This is the first thing to do once you’ve chosen a place and you’ve decided that you’ll commit to a timeshare. In this step, choose a timeshare type that suits your preferences or lifestyle. If you decide to own only a part of the property you’ve chosen, a deeded ownership would be the best for you since you only buy a certain time period each year of that particular unit, and upon purchasing the said unit, it makes you a part-owner of that property. If you prefer more flexibility over your property, then the “right-to-use” type of timeshare would fit you best. In this type of timeshare, you can buy a specific time period in a year, or you may buy the right to a certain period of time in a year.

  • 2. Pick a Reputable Company

    After deciding on which type of timeshare you’ll be choosing for the particular location you’ve chosen, proceed to this step. In this step, you will now decide on the company from which you will buy a timeshare. It is essential to note that whether you buy a new or used property, and regardless of the type of timeshare you’ve chosen, you should choose a company that already has built a respectable reputation. It’s also good practice to pay the property you’ve chosen a quick visit and to talk to people who already own timeshares in that place if the situation calls for it. Another good practice would be to look at any feedback/complaints that are present online.

  • 3. Trial

    After picking a reputable company and paying the property a visit, this is the next thing you can do. It’s good practice to give the place a trial before committing to a timeshare purchase. What does trial mean, you may ask? Well, it simply means to rent that particular place for a short span of time in order to try out the amenities and surroundings as well as to get a better idea of how well things are run by the company in that place. Additionally, renting the place will help you decide if you really like it or not.

  • 4. Perform a Maintenance Inquiry

    After giving the place a trial by renting it and deciding that you really like it, it’s time to proceed to this step. Since you pay maintenance fees every year as a timeshare co-owner of the place, it is good practice to perform a maintenance inquiry and identify well ahead of time the maintenance policies of the said company regarding the place you’ve chosen. Things you can do regarding maintenance inquiries include asking the amount of time needed for repairs to be carried out if there are damages present, as well as how expensive the maintenance costs can be per year. If possible, you can also try asking the company for a written copy of their maintenance policies. If things need legal recourse, you have a document to refer to.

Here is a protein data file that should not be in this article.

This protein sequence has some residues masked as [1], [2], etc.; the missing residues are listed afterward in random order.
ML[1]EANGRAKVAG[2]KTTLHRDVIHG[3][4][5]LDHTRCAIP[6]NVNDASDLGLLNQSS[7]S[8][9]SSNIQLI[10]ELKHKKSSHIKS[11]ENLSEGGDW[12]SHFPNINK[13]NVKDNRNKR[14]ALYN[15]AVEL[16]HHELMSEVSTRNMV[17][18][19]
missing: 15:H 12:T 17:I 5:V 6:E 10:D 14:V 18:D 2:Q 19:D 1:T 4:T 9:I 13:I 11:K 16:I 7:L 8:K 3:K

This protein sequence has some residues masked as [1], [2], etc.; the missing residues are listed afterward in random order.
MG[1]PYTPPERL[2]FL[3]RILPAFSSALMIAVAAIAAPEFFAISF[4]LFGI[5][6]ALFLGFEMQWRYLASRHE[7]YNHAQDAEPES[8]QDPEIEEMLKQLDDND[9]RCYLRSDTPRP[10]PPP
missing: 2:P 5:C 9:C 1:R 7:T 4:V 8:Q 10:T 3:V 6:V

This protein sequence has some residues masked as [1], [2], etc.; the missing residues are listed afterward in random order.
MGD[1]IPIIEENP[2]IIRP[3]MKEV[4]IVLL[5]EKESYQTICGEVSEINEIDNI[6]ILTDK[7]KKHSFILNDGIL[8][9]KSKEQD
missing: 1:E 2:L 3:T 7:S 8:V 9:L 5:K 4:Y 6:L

• 5. Review the Contract

    After finishing the maintenance inquiry and finding yourself satisfied with their policies, it’s time to review the contract. In this step, it’s good practice to get someone who’s knowledgeable, such as a lawyer, in case you know too little about contracts involving real estate properties. By letting a lawyer perform a thorough review of the contract, you can be sure that you’re not getting the short end of the stick when you eventually decide to sign it.

  • 6. Pay the Timeshare

    After everything else has been completed and you’re satisfied with what you’ve witnessed, proceed to this step. You may choose to pay the fees in cash, if possible. Since the interest fees of a timeshare usually have a steep incline, it is not advisable to take a personal loan in order to pay for the timeshare fee. Also, be prepared to pay for the maintenance fees of the property, as well as any assessment fees that may pop up.


Are timeshares for everyone?

Sadly, they’re not for everyone. While some owners of timeshares end up being pretty satisfied with their purchase and their decision since they have another property they can use at a given period of time, more often than not, there are other people that end up regretting their purchase and having a buyer’s remorse.

I want to get rid of my timeshare without consequences. How do I do it?

If you’ve had enough and decide to simply quit paying your timeshare fees and additional charges, they might report your default to credit agencies, causing your credit score to suffer. When you can no longer pay for the timeshare, you should sell it or renegotiate a contract with the timeshare provider to keep your credit.

Are Timeshares a Great Investment?

Buying a timeshare as an investment is almost never a wise idea. Because there are so many timeshares on the market, they rarely have a high resale value. Instead of rising in value, most timeshares depreciate after purchase. Many can be quite difficult to resale. If saving or producing money is your first priority, the absence of investment opportunities and recurring expenditures associated with a timeshare can definitely prove to be undeniable disadvantages.

When everything else is said and done, having a timeshare/entering a timeshare contract is simply down to a matter of choice for someone who has lots of money as a spare. In this article, sample templates of a timeshare contract are present so that you have something to look at when you need to make one or decide to enter a timeshare contract in the future.